1963 May 10

“Bombingham:” Racists Bomb Birmingham Motel


Birmingham, Alabama, acquired the nickname “Bombingham” in the 1960s because of the many bombs directed at anyone involved in the civil rights movement. In the spring of 1963, Birmingham was the scene of massive civil rights demonstrations that were among the most important events of the civil rights era. See, for example, the pivotal events on May 2, 1963, and May 3, 1963.

On this day, the A. G. Gaston Motel, where many civil rights leaders stayed during the protracted civil rights protests stayed, was the target. The most notorious bombing involved the Sixteenth Street Baptist Church, on September 15, 1963, in which four African-American girls were killed.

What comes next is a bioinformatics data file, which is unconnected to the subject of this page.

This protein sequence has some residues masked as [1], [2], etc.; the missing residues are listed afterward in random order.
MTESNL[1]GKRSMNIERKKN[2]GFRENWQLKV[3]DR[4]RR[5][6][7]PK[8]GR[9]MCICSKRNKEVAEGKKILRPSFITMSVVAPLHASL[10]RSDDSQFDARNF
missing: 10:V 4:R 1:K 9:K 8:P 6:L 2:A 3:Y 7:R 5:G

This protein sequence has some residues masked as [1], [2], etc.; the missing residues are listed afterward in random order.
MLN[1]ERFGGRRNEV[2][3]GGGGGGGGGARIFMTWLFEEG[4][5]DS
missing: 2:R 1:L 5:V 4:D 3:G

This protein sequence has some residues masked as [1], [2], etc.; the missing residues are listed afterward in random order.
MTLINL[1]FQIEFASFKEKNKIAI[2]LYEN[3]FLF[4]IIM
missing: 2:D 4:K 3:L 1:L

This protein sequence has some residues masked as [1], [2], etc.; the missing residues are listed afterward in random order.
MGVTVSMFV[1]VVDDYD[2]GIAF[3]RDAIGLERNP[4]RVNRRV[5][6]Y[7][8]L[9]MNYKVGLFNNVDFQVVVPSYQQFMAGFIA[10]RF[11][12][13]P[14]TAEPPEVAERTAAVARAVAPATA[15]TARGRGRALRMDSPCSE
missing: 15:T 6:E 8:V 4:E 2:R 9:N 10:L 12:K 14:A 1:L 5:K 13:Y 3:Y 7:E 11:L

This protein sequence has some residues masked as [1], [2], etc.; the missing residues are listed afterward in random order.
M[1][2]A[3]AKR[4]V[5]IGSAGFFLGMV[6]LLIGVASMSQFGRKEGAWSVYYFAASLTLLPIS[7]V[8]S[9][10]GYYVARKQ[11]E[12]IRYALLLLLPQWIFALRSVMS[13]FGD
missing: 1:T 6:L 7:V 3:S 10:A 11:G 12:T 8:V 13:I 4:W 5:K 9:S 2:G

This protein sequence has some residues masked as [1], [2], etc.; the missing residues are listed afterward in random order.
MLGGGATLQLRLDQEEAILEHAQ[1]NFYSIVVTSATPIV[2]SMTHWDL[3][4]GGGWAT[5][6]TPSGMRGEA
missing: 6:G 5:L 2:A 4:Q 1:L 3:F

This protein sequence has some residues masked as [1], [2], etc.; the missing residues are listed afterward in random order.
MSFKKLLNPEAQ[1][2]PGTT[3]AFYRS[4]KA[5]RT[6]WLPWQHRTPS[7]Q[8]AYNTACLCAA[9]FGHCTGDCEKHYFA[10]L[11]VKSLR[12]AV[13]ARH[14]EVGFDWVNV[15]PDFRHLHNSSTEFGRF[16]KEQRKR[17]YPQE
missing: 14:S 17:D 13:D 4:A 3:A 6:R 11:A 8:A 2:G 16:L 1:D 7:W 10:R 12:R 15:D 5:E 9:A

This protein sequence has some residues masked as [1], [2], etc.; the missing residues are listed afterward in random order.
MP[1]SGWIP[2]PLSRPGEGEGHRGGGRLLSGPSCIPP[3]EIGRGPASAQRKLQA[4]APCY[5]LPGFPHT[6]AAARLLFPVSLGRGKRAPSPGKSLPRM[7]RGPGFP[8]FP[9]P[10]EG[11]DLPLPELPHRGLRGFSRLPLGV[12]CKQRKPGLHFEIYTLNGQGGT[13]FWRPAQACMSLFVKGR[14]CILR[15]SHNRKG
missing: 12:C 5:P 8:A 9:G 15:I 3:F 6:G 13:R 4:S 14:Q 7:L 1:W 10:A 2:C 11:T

Read: Diane McWhorter, Carry Me Home: Birmingham, Alabama, The Climactic Battle of the Civil Rights Revolution (2001)

Find original documents about the Birmingham struggle: http://www.crmvet.org/docs/bhamdocs.htm

Watch a documentary on the civil rights struggle in Birmingham, 1963: http://www.youtube.com/watch?v=hCxE6i_SzoQ

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